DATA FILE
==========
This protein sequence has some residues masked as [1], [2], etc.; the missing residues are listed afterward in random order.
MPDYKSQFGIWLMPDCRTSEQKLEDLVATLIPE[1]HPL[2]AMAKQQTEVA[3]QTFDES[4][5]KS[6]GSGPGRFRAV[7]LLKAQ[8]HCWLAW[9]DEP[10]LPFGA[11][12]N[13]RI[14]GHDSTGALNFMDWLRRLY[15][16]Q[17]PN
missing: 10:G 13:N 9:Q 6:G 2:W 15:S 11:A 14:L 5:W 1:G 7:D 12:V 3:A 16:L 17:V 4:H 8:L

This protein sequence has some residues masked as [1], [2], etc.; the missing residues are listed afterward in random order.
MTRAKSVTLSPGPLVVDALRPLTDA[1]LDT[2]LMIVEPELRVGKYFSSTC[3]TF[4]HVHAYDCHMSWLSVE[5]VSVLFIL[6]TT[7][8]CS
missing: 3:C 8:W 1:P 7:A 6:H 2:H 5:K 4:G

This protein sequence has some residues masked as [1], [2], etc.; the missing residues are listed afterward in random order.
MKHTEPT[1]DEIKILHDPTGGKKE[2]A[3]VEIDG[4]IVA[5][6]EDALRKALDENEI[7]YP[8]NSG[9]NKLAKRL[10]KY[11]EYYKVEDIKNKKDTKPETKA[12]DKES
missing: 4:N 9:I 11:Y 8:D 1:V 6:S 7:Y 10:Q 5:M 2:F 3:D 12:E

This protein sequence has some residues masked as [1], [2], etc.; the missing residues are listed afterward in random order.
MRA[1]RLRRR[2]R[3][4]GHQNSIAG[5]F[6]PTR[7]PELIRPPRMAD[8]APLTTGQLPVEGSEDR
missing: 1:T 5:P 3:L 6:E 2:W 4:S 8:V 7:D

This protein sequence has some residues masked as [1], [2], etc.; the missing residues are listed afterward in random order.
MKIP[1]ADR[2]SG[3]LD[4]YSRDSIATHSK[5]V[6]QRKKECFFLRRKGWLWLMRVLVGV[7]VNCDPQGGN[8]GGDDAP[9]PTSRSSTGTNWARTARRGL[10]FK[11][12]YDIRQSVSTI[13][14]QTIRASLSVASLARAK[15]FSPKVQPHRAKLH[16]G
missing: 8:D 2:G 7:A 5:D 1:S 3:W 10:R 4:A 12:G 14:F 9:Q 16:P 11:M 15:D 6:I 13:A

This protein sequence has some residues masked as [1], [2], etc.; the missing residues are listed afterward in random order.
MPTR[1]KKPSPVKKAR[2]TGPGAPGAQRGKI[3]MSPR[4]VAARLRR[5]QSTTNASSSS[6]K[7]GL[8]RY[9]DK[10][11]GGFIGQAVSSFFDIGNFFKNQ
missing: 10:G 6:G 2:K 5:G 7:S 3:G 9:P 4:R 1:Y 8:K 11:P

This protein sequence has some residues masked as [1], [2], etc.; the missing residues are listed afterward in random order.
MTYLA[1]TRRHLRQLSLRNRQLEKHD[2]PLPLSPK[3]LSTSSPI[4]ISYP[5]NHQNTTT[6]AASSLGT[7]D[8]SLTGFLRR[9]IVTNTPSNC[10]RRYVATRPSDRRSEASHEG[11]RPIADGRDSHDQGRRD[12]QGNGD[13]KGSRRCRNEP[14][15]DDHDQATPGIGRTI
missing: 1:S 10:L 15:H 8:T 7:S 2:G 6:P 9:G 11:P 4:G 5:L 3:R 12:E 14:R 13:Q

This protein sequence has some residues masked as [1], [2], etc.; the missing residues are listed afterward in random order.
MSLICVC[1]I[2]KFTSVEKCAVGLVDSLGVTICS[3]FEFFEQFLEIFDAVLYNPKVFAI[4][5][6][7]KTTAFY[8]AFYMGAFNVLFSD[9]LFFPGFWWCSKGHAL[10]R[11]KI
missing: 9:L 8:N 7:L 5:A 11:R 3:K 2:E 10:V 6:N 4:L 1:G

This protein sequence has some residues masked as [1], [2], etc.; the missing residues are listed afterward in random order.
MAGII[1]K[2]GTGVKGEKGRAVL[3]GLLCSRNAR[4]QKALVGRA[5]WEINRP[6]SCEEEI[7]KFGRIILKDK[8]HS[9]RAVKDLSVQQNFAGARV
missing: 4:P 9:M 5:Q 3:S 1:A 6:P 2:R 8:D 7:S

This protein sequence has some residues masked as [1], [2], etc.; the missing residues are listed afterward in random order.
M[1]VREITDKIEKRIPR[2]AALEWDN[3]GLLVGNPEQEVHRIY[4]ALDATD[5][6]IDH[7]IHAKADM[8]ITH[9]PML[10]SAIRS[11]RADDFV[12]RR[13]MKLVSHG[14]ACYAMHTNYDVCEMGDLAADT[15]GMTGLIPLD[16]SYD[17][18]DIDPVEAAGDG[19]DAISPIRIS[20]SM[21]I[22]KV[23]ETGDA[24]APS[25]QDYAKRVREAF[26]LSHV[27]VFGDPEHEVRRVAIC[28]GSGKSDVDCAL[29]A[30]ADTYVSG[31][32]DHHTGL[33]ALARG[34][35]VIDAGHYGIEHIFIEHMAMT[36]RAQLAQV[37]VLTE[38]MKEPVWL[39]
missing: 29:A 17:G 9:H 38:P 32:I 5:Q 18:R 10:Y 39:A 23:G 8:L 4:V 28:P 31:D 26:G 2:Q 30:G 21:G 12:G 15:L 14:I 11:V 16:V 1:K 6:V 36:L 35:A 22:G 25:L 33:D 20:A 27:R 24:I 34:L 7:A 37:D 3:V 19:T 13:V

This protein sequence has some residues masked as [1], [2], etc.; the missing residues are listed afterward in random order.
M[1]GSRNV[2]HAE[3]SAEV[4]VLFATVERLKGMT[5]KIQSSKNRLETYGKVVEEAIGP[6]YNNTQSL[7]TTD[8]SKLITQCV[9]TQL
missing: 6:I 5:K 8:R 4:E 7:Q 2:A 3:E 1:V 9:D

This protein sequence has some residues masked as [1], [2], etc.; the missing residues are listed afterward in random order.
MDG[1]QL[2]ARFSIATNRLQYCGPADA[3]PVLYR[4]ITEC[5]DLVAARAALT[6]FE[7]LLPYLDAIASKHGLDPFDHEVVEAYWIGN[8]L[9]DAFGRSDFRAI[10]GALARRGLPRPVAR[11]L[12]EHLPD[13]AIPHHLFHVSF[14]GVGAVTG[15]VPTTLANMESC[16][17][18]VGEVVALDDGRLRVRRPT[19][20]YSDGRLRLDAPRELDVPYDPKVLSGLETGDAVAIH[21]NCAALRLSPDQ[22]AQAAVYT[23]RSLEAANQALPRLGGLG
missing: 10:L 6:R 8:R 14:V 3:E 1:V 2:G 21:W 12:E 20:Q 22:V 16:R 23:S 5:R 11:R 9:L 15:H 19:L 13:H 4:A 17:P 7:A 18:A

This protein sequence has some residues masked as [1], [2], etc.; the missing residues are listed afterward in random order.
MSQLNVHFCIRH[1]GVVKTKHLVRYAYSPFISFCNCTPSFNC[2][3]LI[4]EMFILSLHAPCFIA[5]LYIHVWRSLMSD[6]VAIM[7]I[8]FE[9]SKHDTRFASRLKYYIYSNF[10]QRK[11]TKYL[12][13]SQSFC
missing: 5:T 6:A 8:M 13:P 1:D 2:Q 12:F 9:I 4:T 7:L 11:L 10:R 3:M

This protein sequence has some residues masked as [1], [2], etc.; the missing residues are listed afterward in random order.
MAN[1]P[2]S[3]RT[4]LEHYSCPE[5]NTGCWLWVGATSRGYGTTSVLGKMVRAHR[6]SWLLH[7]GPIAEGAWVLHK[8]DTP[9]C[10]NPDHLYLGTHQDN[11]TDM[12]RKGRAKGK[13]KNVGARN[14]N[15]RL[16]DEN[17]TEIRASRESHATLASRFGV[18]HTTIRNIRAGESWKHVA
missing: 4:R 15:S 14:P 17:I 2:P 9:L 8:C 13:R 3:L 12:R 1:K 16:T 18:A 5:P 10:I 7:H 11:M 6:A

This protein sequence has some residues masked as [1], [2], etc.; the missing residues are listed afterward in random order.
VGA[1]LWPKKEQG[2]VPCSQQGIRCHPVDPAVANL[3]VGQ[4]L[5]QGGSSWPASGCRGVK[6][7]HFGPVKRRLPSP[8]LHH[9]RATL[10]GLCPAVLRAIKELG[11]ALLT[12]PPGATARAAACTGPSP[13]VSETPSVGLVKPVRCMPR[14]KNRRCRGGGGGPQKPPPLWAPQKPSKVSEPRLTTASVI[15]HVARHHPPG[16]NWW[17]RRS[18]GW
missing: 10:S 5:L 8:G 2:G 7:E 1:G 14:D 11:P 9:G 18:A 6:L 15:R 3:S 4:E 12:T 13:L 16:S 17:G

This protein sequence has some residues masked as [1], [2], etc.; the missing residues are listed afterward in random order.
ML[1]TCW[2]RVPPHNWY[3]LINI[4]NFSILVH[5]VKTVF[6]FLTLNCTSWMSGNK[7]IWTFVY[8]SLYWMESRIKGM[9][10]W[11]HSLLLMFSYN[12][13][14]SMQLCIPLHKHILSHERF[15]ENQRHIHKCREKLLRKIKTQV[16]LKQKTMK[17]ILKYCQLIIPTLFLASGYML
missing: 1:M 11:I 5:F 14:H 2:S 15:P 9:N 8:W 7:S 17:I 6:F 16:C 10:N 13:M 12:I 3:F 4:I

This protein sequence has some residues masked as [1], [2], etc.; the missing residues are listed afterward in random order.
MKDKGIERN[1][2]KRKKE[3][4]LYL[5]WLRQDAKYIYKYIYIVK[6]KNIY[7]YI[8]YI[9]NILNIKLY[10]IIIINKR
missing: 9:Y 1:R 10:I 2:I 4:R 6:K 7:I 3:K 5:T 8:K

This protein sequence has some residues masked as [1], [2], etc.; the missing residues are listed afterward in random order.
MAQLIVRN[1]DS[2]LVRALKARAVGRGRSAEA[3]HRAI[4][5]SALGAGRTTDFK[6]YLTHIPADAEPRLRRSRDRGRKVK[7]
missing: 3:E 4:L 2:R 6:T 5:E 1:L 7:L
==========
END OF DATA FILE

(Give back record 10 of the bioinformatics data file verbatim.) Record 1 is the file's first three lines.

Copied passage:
This protein sequence has some residues masked as [1], [2], etc.; the missing residues are listed afterward in random order.
M[1]VREITDKIEKRIPR[2]AALEWDN[3]GLLVGNPEQEVHRIY[4]ALDATD[5][6]IDH[7]IHAKADM[8]ITH[9]PML[10]SAIRS[11]RADDFV[12]RR[13]MKLVSHG[14]ACYAMHTNYDVCEMGDLAADT[15]GMTGLIPLD[16]SYD[17][18]DIDPVEAAGDG[19]DAISPIRIS[20]SM[21]I[22]KV[23]ETGDA[24]APS[25]QDYAKRVREAF[26]LSHV[27]VFGDPEHEVRRVAIC[28]GSGKSDVDCAL[29]A[30]ADTYVSG[31][32]DHHTGL[33]ALARG[34][35]VIDAGHYGIEHIFIEHMAMT[36]RAQLAQV[37]VLTE[38]MKEPVWL[39]
missing: 29:A 17:G 9:H 38:P 32:I 5:Q 18:R 10:Y 39:A 23:G 8:L 4:V 28:P 31:D 26:G 2:Q 30:G 21:G 12:G 15:L 14:I 11:V 16:V 1:K 6:V 36:L 35:A 22:G 25:L 33:D 20:A 27:R 24:I 34:L 7:A 37:D 3:V 19:T 13:V